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Sat. Dec. 13/41

The news this morning was to the effect that more than a hundred planes came over central Luzon yesterday and attacked several military objectives. Eleven were shot down. Mr. Pineda came to see us. He had just walked in from Imus. Said his brother was missing, and he was most likely killed in the raid in Cavite. Cecil went to market, but not much there. No change in the fighting. Paper just says that the USAFFE lines are holding. Went to Misos and tried to get news on the radio, but it seems nothing is being broadcast on the long wavelengths. Also visited Rizalina a few minutes and told her to come to our place for meeting tomorrow morning. Some of the neighbors are building air raid shelters. Our little building has cement walls up about 3 feet, and we will crouch behind them if they raid the city proper. It is 11:30 a.m. and the sirens are whining again. We go out to see what’s happening, but no planes. We ate our dinners and soon afterward heard the motors of many planes. Fighters seemed to be whirling and maneuvering to the east of us. Then we can see the large bombers from the north. First a group of sixteen, and then a larger group of 25. As they flew over the city we wondered if they would drop their bombs. They did not and we heave a little sigh of relief. But what will happen to their objective, for it seems there are no fighter planes to drive them off and the anti-aircraft fire is not reaching them. The first group dropped its load, and the ground trembled and rocked under us. We could not tell whether it was Cavite or Nichols Field again, but we learned afterwards that it was Nichols Field and the southern edge of Pasay. The second group dropped its load in the same place. The earth rocked and shook again as if it were having a chill and shivers. Fighting planes swooped and zoomed, but we could not see the fights. Machine gun bullets spattered around us, going through roofs, but not penetrating the tin roofs. None seemed to come near us. The first group swerved toward Corregidor on its return home, and the guns there brought down one of the bombers.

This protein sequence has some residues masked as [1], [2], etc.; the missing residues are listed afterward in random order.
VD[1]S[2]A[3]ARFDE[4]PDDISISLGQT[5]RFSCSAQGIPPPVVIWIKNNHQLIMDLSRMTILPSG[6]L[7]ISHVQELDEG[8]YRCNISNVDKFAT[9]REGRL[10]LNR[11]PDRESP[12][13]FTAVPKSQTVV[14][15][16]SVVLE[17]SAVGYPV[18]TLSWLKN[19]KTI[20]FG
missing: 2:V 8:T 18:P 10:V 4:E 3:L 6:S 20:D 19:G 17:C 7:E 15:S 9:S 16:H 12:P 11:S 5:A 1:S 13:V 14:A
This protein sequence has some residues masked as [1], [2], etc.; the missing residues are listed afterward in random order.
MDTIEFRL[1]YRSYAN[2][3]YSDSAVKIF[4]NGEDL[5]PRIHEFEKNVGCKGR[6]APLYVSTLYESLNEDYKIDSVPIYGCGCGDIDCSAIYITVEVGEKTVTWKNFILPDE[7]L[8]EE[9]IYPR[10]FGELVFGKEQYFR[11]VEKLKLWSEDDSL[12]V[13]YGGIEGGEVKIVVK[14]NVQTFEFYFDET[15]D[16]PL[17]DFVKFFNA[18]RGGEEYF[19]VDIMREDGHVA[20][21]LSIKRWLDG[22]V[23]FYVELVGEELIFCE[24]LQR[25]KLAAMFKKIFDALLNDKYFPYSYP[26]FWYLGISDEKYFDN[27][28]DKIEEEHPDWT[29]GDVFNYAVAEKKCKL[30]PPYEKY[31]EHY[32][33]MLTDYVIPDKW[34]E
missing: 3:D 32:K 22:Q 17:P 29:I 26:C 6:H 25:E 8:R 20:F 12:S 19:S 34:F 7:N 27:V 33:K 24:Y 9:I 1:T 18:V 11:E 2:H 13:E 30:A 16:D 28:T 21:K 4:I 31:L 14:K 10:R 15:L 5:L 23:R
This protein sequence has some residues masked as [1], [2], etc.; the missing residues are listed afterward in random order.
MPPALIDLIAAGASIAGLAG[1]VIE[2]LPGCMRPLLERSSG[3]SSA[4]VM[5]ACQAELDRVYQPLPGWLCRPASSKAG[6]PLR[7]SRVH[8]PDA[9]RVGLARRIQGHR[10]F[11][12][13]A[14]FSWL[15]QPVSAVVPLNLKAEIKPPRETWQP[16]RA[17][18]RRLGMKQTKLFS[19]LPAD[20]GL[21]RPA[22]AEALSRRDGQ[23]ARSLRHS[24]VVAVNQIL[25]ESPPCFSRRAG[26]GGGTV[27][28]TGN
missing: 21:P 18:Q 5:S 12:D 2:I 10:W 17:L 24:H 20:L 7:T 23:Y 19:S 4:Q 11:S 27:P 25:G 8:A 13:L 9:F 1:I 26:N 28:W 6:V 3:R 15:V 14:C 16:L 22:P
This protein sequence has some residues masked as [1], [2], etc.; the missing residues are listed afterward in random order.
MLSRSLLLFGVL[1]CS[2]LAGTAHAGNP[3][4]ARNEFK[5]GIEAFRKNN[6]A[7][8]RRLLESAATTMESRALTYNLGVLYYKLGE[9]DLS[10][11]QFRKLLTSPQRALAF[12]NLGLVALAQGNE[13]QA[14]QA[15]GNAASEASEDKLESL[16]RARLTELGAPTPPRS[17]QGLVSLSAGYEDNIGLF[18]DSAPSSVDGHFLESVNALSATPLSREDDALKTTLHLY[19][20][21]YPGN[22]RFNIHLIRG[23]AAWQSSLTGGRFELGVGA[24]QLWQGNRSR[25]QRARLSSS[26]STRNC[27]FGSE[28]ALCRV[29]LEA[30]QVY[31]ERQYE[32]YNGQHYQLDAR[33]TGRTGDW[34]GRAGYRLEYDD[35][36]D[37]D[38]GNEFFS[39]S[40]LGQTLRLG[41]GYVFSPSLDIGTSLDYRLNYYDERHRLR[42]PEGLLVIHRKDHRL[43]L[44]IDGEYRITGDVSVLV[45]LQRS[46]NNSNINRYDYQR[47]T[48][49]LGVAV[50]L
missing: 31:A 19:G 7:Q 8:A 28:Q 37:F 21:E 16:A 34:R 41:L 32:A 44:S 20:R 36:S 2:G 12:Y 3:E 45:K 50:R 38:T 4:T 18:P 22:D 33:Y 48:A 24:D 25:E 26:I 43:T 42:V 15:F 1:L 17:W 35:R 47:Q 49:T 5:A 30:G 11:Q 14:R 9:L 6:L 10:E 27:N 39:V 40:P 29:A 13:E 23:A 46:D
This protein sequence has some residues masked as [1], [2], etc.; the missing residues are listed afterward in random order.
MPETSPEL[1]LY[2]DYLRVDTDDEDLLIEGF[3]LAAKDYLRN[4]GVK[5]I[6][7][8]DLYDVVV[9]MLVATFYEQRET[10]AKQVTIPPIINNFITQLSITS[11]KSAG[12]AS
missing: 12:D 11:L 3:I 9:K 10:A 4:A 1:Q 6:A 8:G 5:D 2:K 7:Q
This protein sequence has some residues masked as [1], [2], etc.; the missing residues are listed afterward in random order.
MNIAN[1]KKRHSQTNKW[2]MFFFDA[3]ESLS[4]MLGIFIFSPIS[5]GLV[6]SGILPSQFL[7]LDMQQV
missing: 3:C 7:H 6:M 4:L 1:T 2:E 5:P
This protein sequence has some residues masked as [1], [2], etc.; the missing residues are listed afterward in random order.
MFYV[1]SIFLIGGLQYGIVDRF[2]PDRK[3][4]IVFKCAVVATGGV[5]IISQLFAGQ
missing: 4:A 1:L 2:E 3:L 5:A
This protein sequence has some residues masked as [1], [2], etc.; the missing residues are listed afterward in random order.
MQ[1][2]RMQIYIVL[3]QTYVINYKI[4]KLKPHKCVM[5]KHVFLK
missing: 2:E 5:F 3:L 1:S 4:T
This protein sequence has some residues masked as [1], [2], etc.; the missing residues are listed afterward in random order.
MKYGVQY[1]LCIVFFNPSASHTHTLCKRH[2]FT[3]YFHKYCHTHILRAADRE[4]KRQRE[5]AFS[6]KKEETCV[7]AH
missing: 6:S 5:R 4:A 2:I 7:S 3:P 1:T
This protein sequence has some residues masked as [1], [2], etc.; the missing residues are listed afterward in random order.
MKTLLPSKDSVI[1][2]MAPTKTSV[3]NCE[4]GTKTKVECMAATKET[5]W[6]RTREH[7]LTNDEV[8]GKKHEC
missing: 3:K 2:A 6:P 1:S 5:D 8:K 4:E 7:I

The second group turned inland and did a little bombing in other places. The “all clear” signal did not come for some time, so that we did not have opportunity to go to Pasay to visit our friends there, nor to view the damage. We visited Cruz’s and Ocampo’s and arranged a meeting for Sunday in our house.